That is open to interpretation. The Quran tells us that Christians and Jews are fellow people of the Book who have "nothing to fear or regret" as long as they stay true to their Scriptures. After all, the Quran affirms that the "earlier Scriptures" -- the Torah and the Bible -- are as divinely inspired as Islam's holy book.

I am hardly a theologian, so I asked an imam to weigh in. He pointed out that thanks to its time and place (seventh-century Arabia) the Quran assumes that women are owned by their tribes and must take the religion of tribal leaders: men. Thus, marrying a non-Muslim man would oblige a Muslim woman to abandon Islam. However, he emphasized, that is not the case today for Muslim women exposed to the pluralism prevalent in the West. Put simply, "You live in a different time and place."

The broader point is that Muslims in the West are perfectly poised to rediscover ijtihad because it is in the West that we already enjoy precious freedoms to think, express, challenge and be challenged on matters of interpretation -- all without fear of state reprisal for doing so.

Even if Operation Ijtihad is launched from the West, it cannot stop here. People throughout the Islamic world need to know of their God-given right to think for themselves.

Outside of the West, restoring ijtihad might start with liberating the entrepreneurial talents of Muslim women through micro-business loans. The Quran states that women are subject to men's authority only if men spend money to "maintain" women. If a woman earns her own assets (as did the Prophet Mohammed's beloved first wife, Khadija), she can make decisions for herself.

What may sound fantastic turns out to have merit. An American photojournalist told me about meeting a woman in Kabul, Afghanistan, who took a micro-loan from a nongovernmental organization. She started a candle-making business and, with her earnings, studied and became literate. For the first time in her life, this woman read the Quran -- and learned of passages that gave her the option of self-respect. She recited those passages to her husband, who had been abusing her for years. Since then, her life has changed dramatically: the man has not laid an unwanted finger on her.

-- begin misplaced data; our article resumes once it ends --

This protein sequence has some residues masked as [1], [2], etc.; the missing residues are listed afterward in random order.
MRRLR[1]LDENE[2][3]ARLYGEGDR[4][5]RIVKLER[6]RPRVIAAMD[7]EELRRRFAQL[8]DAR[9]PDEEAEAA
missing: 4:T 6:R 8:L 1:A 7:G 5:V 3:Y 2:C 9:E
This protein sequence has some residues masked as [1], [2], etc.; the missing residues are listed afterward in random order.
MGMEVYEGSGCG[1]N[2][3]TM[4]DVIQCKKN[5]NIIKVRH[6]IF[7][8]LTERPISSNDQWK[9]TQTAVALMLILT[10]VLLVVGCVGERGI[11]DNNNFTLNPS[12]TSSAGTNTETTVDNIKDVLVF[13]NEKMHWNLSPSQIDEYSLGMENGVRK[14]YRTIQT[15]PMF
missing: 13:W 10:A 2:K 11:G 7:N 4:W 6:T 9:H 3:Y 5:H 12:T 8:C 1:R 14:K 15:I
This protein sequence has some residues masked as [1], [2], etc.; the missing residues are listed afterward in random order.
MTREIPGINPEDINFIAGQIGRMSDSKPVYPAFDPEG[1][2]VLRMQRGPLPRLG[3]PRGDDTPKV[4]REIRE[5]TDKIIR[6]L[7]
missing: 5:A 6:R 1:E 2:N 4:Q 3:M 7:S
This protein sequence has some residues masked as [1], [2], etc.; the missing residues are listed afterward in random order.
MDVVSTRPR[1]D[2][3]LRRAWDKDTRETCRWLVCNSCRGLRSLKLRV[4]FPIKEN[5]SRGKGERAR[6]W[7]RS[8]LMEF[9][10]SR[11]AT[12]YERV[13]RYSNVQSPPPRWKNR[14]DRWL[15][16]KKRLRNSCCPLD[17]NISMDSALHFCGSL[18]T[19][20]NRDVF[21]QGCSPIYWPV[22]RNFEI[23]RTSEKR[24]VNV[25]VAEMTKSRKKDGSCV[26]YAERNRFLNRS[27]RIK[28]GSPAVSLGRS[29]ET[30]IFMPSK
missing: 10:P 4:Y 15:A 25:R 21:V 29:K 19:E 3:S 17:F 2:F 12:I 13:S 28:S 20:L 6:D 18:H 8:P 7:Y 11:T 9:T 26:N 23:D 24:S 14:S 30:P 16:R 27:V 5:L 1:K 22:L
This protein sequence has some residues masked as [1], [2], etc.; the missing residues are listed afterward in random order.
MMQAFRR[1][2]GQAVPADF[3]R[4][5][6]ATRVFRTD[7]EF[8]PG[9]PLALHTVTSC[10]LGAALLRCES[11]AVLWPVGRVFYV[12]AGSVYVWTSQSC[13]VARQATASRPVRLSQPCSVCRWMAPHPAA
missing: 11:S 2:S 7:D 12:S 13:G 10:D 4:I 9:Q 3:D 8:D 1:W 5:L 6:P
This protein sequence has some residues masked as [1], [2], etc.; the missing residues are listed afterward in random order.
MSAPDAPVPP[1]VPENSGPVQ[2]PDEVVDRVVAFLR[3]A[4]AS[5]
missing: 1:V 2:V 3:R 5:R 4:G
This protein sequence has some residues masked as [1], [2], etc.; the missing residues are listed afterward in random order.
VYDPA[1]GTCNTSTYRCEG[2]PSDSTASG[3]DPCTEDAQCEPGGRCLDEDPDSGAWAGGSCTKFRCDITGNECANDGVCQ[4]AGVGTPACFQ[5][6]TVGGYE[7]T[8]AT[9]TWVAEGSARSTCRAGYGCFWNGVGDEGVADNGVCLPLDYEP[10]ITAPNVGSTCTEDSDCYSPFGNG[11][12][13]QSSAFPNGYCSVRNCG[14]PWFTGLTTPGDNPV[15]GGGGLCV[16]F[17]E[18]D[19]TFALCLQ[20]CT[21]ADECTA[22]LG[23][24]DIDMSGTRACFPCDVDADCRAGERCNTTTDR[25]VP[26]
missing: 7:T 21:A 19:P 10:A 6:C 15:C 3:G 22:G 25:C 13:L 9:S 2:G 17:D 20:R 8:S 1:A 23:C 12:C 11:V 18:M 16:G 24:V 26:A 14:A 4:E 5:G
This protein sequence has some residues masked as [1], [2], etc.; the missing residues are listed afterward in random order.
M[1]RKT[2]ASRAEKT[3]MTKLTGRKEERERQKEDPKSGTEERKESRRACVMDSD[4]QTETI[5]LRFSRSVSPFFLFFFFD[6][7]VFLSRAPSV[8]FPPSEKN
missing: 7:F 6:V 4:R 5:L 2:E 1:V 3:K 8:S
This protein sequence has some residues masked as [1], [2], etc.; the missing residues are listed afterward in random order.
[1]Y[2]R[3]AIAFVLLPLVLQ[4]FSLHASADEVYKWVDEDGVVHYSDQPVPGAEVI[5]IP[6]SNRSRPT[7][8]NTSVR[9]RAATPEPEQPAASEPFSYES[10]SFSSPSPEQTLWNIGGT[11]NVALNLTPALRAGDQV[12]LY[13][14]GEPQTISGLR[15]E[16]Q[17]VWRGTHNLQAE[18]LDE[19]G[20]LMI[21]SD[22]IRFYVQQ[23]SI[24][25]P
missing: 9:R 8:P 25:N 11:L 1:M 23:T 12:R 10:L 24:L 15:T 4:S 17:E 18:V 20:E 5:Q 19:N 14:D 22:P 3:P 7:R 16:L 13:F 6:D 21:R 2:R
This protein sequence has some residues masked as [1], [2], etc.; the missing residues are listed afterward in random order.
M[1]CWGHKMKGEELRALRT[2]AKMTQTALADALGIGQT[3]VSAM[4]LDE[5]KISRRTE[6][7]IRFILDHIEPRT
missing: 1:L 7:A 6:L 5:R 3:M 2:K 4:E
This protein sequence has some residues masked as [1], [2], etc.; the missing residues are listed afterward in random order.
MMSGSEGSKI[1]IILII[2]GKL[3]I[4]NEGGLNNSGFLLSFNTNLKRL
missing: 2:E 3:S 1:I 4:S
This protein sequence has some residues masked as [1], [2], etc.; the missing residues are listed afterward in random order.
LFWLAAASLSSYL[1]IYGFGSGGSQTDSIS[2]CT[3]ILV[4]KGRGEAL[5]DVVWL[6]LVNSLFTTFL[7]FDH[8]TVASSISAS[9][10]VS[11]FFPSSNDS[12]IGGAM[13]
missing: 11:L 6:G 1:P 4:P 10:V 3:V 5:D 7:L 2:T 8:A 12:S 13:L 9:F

Some scholars will insist that one must wield skills honed by years of training to engage in independent reasoning. Otherwise, they say, we wind up with any old Joe quoting the Quran to justify radical conduct, as is happening amid the rise of the Internet and the decline of traditional authority.

But other scholars suggest that such elitism only cements a submissiveness that afflicts the contemporary Muslim mind -- an affliction that stops moderate Muslims from speaking up and allows extremists to take over.

According to Ingrid Mattson, professor of Islam at Hartford Seminary, "Because of our very narrow vision, our legalistic vision and our authoritarian models of decision making, we are excluding those people who can offer us a different vision of the future."

Mattson, a devout Muslim, goes as far as to encourage ijtihad among comics, poets and musicians. Hers is a refreshing message: Before we can know who is worth listening to, we must let a spectrum of Muslims find their voices. Let me use my voice to proclaim: I agree.

Irshad Manji is the author of "The Trouble With Islam Today" and is making a film about things to love within Islam. This essay first appeared in the Los Angeles Times.